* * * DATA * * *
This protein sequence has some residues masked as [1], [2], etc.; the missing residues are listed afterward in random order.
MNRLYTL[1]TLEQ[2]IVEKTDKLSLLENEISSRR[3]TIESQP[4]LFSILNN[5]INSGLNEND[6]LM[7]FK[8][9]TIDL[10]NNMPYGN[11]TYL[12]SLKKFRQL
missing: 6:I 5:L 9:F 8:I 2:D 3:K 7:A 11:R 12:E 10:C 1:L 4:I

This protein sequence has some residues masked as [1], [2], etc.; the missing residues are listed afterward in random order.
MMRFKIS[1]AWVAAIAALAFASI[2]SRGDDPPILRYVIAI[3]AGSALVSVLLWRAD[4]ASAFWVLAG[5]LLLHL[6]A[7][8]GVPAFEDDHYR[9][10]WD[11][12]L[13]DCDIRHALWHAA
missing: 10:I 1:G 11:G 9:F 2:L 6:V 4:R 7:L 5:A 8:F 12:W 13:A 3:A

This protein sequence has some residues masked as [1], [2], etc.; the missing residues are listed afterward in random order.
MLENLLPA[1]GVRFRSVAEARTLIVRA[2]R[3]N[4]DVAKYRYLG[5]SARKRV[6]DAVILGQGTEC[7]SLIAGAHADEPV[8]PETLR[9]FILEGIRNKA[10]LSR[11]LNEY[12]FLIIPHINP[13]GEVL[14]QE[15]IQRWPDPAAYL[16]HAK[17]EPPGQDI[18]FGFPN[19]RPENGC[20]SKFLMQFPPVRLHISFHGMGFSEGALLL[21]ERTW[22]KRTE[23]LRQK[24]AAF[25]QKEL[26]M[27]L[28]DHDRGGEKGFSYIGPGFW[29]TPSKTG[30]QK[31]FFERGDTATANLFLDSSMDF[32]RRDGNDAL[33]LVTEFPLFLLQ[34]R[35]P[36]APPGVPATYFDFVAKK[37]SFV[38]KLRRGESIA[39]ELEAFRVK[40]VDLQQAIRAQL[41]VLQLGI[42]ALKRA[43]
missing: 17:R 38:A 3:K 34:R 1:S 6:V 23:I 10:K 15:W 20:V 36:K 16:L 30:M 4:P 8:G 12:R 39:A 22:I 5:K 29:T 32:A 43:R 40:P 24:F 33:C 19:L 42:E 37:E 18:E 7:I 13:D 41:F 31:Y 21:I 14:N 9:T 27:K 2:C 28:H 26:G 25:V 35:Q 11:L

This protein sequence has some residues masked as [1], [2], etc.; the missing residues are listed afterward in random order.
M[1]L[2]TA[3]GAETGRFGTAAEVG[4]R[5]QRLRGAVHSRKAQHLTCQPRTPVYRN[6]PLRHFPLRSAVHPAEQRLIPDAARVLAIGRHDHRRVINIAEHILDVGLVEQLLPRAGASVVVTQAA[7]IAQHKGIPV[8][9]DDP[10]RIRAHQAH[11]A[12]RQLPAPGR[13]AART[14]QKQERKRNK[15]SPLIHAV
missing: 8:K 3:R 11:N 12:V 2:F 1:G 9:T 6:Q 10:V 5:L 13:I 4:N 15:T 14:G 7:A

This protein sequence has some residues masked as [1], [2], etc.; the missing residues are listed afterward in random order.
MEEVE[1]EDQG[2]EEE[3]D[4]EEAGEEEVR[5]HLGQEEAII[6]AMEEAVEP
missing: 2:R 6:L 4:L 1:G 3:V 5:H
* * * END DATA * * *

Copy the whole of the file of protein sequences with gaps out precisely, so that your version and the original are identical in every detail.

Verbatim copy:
This protein sequence has some residues masked as [1], [2], etc.; the missing residues are listed afterward in random order.
MNRLYTL[1]TLEQ[2]IVEKTDKLSLLENEISSRR[3]TIESQP[4]LFSILNN[5]INSGLNEND[6]LM[7]FK[8][9]TIDL[10]NNMPYGN[11]TYL[12]SLKKFRQL
missing: 6:I 5:L 9:F 8:I 2:D 3:K 7:A 11:R 12:E 10:C 1:L 4:I

This protein sequence has some residues masked as [1], [2], etc.; the missing residues are listed afterward in random order.
MMRFKIS[1]AWVAAIAALAFASI[2]SRGDDPPILRYVIAI[3]AGSALVSVLLWRAD[4]ASAFWVLAG[5]LLLHL[6]A[7][8]GVPAFEDDHYR[9][10]WD[11][12]L[13]DCDIRHALWHAA
missing: 10:I 1:G 11:G 9:F 2:L 6:V 4:R 7:L 5:A 8:F 12:W 13:A 3:A

This protein sequence has some residues masked as [1], [2], etc.; the missing residues are listed afterward in random order.
MLENLLPA[1]GVRFRSVAEARTLIVRA[2]R[3]N[4]DVAKYRYLG[5]SARKRV[6]DAVILGQGTEC[7]SLIAGAHADEPV[8]PETLR[9]FILEGIRNKA[10]LSR[11]LNEY[12]FLIIPHINP[13]GEVL[14]QE[15]IQRWPDPAAYL[16]HAK[17]EPPGQDI[18]FGFPN[19]RPENGC[20]SKFLMQFPPVRLHISFHGMGFSEGALLL[21]ERTW[22]KRTE[23]LRQK[24]AAF[25]QKEL[26]M[27]L[28]DHDRGGEKGFSYIGPGFW[29]TPSKTG[30]QK[31]FFERGDTATANLFLDSSMDF[32]RRDGNDAL[33]LVTEFPLFLLQ[34]R[35]P[36]APPGVPATYFDFVAKK[37]SFV[38]KLRRGESIA[39]ELEAFRVK[40]VDLQQAIRAQL[41]VLQLGI[42]ALKRA[43]
missing: 17:R 38:A 3:K 34:R 1:S 6:V 23:I 10:K 15:W 20:V 36:K 16:L 30:M 4:P 8:G 12:R 39:A 22:I 5:K 29:T 32:A 43:R 40:P 24:F 33:C 19:L 42:E 37:E 18:E 7:I 13:D 41:F 31:Y 21:I 14:N 9:T 27:K 2:C 28:H 26:G 25:V 35:Q 11:L

This protein sequence has some residues masked as [1], [2], etc.; the missing residues are listed afterward in random order.
M[1]L[2]TA[3]GAETGRFGTAAEVG[4]R[5]QRLRGAVHSRKAQHLTCQPRTPVYRN[6]PLRHFPLRSAVHPAEQRLIPDAARVLAIGRHDHRRVINIAEHILDVGLVEQLLPRAGASVVVTQAA[7]IAQHKGIPV[8][9]DDP[10]RIRAHQAH[11]A[12]RQLPAPGR[13]AART[14]QKQERKRNK[15]SPLIHAV
missing: 8:K 3:R 11:N 12:V 2:F 1:G 9:T 6:Q 10:V 5:L 13:I 4:N 15:T 14:G 7:A

This protein sequence has some residues masked as [1], [2], etc.; the missing residues are listed afterward in random order.
MEEVE[1]EDQG[2]EEE[3]D[4]EEAGEEEVR[5]HLGQEEAII[6]AMEEAVEP
missing: 2:R 6:L 4:L 1:G 3:V 5:H